Carbon Tax: A loser for Australia — lesson for U.S.!

On July 1, 2012 the Australian government enacted a $23 (Australian dollars) per ton tax on greenhouse gases on a CO2 equivalent basis.  This tax rose to  $24.15/ton on July 1, 2013. At the behest of the Institute of Energy Research, Dr. Alex Robson, an economics professor from Griffith University in Brisbane, Australia, has written an instructive new study  with lessons for U.S. and other policymakers.

The results were not surprising.  As I’ve argued across a number of publications, carbon taxes are bound to inhibit growth, costs jobs, the taxpayers and have a negative effect on government revenue.  A carbon tax may, overtime if it is high enough, make a country carbon neutral, but only at the expense of impoverishing the nation that enacts it.

The numbers from Australia bear out my arguments.  Among the study’s findings:

  • ·         In the year after Australia’s carbon tax was introduced, household electricity prices rose 15%, including the biggest quarterly increase on record.
  • ·         Currently 19% of the typical household’s electricity bill is due to Australia’s carbon tax and other “green” programs such as a renewable energy mandate.
  • ·         Before the carbon tax, Australia’s unemployment had held steady, fluctuating between 620,000 and 640,000, but since July 2012 the number of unemployed workers in Australia has risen by more than 10 per cent, from 636,564 to 705,421, with the unemployment rate rising from 5.2 per cent to 5.7 per cent over the same period.
  • ·         A negative fiscal impact of more than $4 billion in 2015.
  • ·         Ironically, carbon emissions spiked after the cap was put in place and are higher now that any time in history.

And the numbers just get worse in future years.

This report is worth reading in full, especially for anyone who thinks a carbon tax is a viable approach dealing with the risks posed by carbon dioxide emissions.

Comments (13)

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  1. David says:

    If the US were to follow this system, and cap their trade. Where is the guarantee that other developed nations will as well? In order to remain competitive we must encourage growth and maximize output. Carbon taxing is not the way to do so.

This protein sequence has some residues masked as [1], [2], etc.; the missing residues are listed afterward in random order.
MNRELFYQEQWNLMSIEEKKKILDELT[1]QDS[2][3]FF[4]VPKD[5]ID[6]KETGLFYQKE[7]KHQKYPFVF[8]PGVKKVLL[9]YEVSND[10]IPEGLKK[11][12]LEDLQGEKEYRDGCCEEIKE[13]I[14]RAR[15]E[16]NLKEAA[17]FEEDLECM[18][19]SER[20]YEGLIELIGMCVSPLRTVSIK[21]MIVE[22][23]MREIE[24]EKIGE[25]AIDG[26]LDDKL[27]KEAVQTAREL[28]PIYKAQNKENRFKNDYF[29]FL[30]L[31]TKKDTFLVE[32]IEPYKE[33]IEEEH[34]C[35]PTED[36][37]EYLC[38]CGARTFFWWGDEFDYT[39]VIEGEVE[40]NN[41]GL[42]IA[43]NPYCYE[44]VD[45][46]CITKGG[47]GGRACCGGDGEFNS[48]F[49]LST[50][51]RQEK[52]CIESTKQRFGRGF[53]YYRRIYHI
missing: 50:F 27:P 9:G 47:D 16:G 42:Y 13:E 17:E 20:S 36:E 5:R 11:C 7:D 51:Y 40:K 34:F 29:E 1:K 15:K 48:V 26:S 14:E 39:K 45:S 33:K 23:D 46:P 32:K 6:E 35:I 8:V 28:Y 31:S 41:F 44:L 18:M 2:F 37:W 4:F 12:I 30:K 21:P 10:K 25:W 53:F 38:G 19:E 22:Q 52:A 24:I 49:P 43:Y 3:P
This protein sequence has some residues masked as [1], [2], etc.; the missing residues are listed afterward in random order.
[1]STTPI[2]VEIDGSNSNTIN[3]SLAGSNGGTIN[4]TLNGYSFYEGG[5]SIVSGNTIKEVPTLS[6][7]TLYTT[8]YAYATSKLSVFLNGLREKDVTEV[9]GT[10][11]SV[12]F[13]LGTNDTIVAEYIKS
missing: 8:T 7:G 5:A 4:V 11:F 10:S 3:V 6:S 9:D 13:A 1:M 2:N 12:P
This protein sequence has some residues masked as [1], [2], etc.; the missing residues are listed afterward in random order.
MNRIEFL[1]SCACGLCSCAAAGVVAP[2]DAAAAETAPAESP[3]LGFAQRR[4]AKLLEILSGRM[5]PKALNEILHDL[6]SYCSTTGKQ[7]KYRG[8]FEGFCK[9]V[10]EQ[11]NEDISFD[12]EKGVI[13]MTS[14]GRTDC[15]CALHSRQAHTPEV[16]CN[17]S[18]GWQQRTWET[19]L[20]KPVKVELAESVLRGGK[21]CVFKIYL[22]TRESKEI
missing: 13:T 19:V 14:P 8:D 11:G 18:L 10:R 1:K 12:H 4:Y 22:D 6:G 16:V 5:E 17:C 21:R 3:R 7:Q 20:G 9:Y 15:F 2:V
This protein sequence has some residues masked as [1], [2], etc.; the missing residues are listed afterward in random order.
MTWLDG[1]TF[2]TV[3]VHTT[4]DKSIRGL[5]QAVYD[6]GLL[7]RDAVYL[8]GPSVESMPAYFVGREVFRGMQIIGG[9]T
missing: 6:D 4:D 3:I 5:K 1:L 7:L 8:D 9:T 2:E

2. Joe Barnett says:

    No country that has adopted a carbon tax has eliminated subsidies, tax credits and mandates for so-called green energy. I suspect that if it a country did so, a carbon tax would encourage more efficient use of fossil fuels and greater energy conservation spending, rather than a shift to solar, wind, etc.

  3. JD says:

    “A carbon tax may, overtime if it is high enough, make a country carbon neutral, but only at the expense of impoverishing the nation that enacts it.”

    This is an important point that common people overlook.

    • Dewaine says:

      Every time I get into a discussion about global warming I make sure to drop that bomb on people. We need to realize that this isn’t a choice between “destroying the planet” or “saving the planet”, it is “destroying the planet” or “destroying humanity”.

    • Lloyd says:

      Not many countries can afford to take that chance. Tough call for anyone that imposes that tax.

  4. CRS says:

    So the Australian govenment imposed carbon tax is as big a failure as their government imposed gun control.
    Surprise, surprise!
    How many times does this information have to be shown to politicians to convince them to stop the foolishness?

    • JD says:

      They are driven by the idea that they are just doing it the wrong way. They don’t think that intervention in the market is inherently bad.

      • Dewaine says:

        Exactly. That is why the insanity will continue. They think that gravity won’t pull them to the ground if they jump off a cliff in a different direction.

      • Paige says:

        I hope sooner, rather than later, politicians will learn that the more policy that is placed on the generators of tax revenue, the less revenue there is to tax.

        Instead of taxing all carbon usage, tax only if a company generates X amount of CO2. A penalty tax if you will.

  5. VN says:

    Every time you actually look at the numbers, cost, and effects of global warming-type legislation, you get results like this – it’s ineffective, expensive, and entirely unnecessary.

  6. Joe Barnett says:

    The good news from Australia, of course, is that conservative Tony Abbot, the new prime minister, has pledged to repeal the carbon tax, and it looks like he will have the votes in both the House and Senate to do so. “… A very early item of business is scrapping the carbon tax,” he said Sunday. Good for him!

  7. F. Swemson says:

    Interesting …. BUT…

    The article fails to mention the main reason why we shouldn’t adopt a so called “carbon tax” is that CO2 is not CARBON… Calling CO2 carbon is like calling H20 hydrogen….

    There is no climate change crisis. CO2 is a beneficial trace gas that all living things need in order to grow. See:

    There’s one other reason that everyone fails to recognize, and that’s the fact that


    The only kind of climate change we should be worried about is extreme cooling, and we’re about to get some of that over the next few decades… perhaps even a longer cooling period than we had in the 1940’s thru the 1970’s.

    CO2 levels have virtually no influence on climate change….



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